MALCOM, Iowa—When BASF Corp. came knocking on ITWC Inc.'s door with an offer to buy the polyurethane chemicals business, Walt Smith wasn't quite ready to sell.
He listened anyway. After all, he figured, companies like BASF don't come calling very often. The more they talked, the more Smith realized the time was right to let the company grow under a new owner.
The 64-year-old chairman and majority owner of ITWC and Thombert Inc. sold ITWC to BASF in early July for an undisclosed amount. The deal was good for Smith, ITWC and its employees, and BASF, he said.
“I knew this was the best thing for ITWC,” he said a week after the sale, because BASF will invest in the operation he formed in Malcom, Iowa, in 1988. He brokered a pact that guaranteed all 80 ITWC employees—except for him—kept their jobs and the plant will continue operating in Malcom.
About 17 percent of ITWC's owners were former or present company employees. “All employees have had the ability to buy into the company if they wanted,” Smith said. Those who had stock options cashed in when he sold the firm.
“It's a way of walking away from the business and sharing the success with those who helped create it,” he said.
Focus on Thombert
After completion of the transaction, Smith, his family and some friends set off on a railway trip—first class both ways—from Chicago to San Francisco. Then he planned to take a few trips to other parts of the country.
He said he needed to step back and take it easy for awhile.
Once his excursions are complete, he'll return to Thombert in Newton, Iowa, and continue to serve as chairman and CEO. But he doesn't plan to run the business.
“Dick Davidson, the president of the company, has worked for me for 35 years, and he's done a great job,” Smith said. “My particular skill is not screwing it up. Part of the success I've had is that I trust the people who run the businesses.”
Smith said the sale of ITWC means Thombert's future in Newton is more assured than ever. “It's a great little business. We have the largest share of forklift tires and wheels for electric trucks in the U.S.”
He also might get involved in the creation of another company, an existing business or projects within the urethane sector. “But it won't be in the chemical end of the business,” said Smith.
Some of those projects could occur at Thombert.
“We still have new technology and manufacturing methods that we want to improve upon,” he said. “So we're focused on that.”
When it comes to operating his companies, Smith's philosophy is that it isn't all about him, “it's about a lot of people; it's about investing in the business. Everybody (connected with the company) should win. If you can do that, you've done your job well.”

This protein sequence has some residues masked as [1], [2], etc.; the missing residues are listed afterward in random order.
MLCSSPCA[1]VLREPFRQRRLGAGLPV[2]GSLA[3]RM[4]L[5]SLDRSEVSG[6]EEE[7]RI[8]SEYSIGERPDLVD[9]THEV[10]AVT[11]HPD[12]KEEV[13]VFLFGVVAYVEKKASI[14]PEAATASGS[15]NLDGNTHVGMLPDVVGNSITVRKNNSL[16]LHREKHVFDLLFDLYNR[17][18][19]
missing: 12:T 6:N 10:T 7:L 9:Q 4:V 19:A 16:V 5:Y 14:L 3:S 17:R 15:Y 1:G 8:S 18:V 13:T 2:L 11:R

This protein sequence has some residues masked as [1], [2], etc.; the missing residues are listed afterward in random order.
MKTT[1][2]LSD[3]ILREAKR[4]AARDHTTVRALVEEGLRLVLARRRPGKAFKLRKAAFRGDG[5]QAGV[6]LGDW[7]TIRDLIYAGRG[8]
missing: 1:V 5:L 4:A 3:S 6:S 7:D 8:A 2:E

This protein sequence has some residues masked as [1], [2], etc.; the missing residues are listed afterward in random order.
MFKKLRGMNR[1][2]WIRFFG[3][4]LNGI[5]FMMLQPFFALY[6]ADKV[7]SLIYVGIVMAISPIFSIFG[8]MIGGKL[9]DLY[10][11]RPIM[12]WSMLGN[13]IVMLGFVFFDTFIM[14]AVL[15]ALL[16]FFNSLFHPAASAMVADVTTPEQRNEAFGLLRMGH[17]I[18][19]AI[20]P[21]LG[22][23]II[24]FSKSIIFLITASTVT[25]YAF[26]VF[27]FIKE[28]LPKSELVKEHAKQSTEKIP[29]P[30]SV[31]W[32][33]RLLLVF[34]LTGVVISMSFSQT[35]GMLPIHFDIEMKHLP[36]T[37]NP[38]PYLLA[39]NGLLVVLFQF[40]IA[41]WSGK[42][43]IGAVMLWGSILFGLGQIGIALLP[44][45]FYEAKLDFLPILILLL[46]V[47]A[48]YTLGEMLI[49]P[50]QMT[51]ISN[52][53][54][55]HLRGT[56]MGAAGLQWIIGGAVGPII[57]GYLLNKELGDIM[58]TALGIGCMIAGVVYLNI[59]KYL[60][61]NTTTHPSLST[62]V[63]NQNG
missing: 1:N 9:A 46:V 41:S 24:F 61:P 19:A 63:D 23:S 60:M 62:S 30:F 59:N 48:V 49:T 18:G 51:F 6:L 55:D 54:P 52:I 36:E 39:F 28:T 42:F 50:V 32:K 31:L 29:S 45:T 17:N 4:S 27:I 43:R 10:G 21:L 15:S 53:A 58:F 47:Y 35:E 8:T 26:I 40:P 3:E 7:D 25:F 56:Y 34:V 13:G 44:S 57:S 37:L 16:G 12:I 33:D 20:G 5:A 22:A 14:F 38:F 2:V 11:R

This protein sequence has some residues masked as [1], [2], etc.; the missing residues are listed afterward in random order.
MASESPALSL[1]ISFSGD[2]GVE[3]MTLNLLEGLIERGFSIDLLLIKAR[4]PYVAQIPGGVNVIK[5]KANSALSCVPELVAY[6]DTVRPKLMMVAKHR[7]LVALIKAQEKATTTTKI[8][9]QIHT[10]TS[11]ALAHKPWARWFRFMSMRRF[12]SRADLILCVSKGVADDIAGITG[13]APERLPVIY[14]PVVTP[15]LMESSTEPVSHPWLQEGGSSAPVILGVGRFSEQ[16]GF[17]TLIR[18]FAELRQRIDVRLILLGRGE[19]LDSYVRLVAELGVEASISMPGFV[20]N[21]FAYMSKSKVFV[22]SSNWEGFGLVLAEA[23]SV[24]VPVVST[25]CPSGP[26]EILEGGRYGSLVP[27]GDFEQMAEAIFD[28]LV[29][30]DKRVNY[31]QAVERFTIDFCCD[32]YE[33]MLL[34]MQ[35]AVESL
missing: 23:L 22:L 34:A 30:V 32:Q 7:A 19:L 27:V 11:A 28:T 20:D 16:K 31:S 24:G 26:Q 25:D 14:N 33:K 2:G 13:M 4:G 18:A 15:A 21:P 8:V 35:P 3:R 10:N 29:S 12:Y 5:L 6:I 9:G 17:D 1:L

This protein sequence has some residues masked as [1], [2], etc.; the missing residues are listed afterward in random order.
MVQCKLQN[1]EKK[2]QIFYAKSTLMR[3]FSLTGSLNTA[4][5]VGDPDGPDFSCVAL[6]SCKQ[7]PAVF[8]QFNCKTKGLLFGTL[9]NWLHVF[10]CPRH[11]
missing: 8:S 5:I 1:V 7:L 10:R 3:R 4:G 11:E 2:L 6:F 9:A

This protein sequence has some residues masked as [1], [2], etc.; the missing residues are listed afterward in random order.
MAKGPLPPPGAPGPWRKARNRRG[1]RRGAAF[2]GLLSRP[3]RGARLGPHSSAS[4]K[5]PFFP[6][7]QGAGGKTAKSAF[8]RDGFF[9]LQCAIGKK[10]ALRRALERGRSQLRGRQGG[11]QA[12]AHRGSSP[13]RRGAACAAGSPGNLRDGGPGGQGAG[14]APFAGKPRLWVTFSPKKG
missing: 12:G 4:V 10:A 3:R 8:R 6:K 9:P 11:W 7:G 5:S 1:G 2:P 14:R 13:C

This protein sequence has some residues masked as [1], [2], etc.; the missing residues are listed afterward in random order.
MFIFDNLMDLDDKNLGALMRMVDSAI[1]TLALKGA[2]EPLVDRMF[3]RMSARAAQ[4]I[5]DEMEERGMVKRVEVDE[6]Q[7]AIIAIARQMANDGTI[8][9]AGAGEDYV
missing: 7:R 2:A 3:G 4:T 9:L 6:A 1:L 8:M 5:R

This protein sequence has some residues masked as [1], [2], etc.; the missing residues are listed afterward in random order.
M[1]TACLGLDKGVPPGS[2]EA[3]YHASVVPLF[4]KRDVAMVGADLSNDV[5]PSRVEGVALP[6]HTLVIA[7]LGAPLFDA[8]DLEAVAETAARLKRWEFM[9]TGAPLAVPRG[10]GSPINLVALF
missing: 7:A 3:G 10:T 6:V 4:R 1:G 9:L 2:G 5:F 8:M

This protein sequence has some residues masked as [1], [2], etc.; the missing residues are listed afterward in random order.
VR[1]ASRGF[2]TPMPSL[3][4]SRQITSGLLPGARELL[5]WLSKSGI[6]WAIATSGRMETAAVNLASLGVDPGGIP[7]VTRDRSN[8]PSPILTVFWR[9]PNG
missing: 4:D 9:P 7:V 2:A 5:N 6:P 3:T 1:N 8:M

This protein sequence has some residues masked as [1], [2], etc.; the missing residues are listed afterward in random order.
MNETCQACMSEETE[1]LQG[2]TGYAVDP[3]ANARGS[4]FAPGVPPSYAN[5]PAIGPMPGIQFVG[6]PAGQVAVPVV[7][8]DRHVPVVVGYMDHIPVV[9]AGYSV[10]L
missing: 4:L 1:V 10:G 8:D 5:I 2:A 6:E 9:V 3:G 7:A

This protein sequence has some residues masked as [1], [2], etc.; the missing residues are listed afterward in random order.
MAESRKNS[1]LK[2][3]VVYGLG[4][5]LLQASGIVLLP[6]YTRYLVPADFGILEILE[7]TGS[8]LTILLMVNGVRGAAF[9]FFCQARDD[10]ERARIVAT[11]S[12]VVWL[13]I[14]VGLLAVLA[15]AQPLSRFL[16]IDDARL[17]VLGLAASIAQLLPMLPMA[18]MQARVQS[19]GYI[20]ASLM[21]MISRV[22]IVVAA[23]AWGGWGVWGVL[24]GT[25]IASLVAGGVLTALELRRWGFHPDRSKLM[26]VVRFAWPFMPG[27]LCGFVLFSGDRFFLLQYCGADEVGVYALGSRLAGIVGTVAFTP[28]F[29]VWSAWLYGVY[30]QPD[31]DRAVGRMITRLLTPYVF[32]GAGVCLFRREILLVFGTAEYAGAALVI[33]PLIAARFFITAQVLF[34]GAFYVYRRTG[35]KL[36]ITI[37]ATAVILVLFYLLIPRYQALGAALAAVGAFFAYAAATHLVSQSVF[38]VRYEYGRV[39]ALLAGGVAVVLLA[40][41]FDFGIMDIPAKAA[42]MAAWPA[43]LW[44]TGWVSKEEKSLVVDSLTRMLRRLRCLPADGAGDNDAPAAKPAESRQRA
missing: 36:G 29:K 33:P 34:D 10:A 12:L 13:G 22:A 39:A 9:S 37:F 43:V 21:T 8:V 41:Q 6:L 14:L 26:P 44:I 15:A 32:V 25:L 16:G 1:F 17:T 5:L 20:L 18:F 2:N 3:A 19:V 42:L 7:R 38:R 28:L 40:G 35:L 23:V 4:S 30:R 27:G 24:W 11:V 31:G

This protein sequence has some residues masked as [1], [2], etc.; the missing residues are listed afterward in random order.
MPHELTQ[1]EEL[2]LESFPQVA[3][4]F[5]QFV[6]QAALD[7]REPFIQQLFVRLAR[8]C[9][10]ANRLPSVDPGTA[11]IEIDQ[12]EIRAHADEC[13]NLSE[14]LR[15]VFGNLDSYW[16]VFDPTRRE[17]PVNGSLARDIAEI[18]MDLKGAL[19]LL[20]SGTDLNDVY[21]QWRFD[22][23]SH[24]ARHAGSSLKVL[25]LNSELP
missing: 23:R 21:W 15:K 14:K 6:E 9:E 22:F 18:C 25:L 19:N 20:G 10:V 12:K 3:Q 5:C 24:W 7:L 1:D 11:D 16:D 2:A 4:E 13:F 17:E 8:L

Rolling the dice
Smith became involved in the urethane industry at age 14.
He worked during the summer at Thombert, which his father Robert and uncle Thomas Smith launched in 1946.
“I started out making polyurethane elevator rollers 50 years ago,” Smith said. “And I'm still here.”
Walt Smith grew up watching his father and uncle take risks—sometimes successfully, sometimes not—to expand the business.
He always has followed that example, willing to “roll the dice,” he said recently at a Polyurethane Manufacturers Association meeting.
Smith attended the first official meeting of the PMA in the early 1970s and the friendships he's gained through the association are among his fondest memories.
The small, upstart PMA went on to become a formidable opponent when government agencies tried to ban the polyurethane curative MOCA because of allegations it can cause cancer.
The PMA ultimately won that fight, and Robert and Walt Smith played key roles at the PMA during the struggle.
Walt Smith, who remains active with the association, worked at Thombert after he graduated from college for almost 10 years before he began running the company in 1980 after his father resigned to become mayor of Newton.
In 1981, he branched out and launched molding firm Petrolast to sell components to the oil industry. Then oil prices, which peaked at $45 a barrel in 1982, fell to $6 a barrel, and Smith folded the company.
Petrolast consumed 95 percent of Thombert's net worth, but Smith was able to guide Thombert to success, and recovered the money lost in the Petrolast venture.
The Petrolast setback didn't prevent Smith from launching ITWC and in-line skate manufacturer Cyko Inc. in 1992. Like ITWC, Cyko prospered, and Smith sold the company in 2004 to focus on Thombert and ITWC, both of which expanded over the next several years.
He said he hires exceptional professionals to keep the businesses running smoothly, and as CEO focuses on other aspects of the companies.
Smith believes that if you fail, you pick yourself up and learn from your mistakes, and when another opportunity presents itself, you take advantage of it. Entrepreneurs must be able to deal with failure as well as success to survive, he said.
“I was born in Newton, Iowa, and I've gone nowhere,” he quipped. “I was raised to find my fortune in my own backyard. It's what my father and uncle did Ã and what they preached to me. So I went out and found diamonds in my backyard.”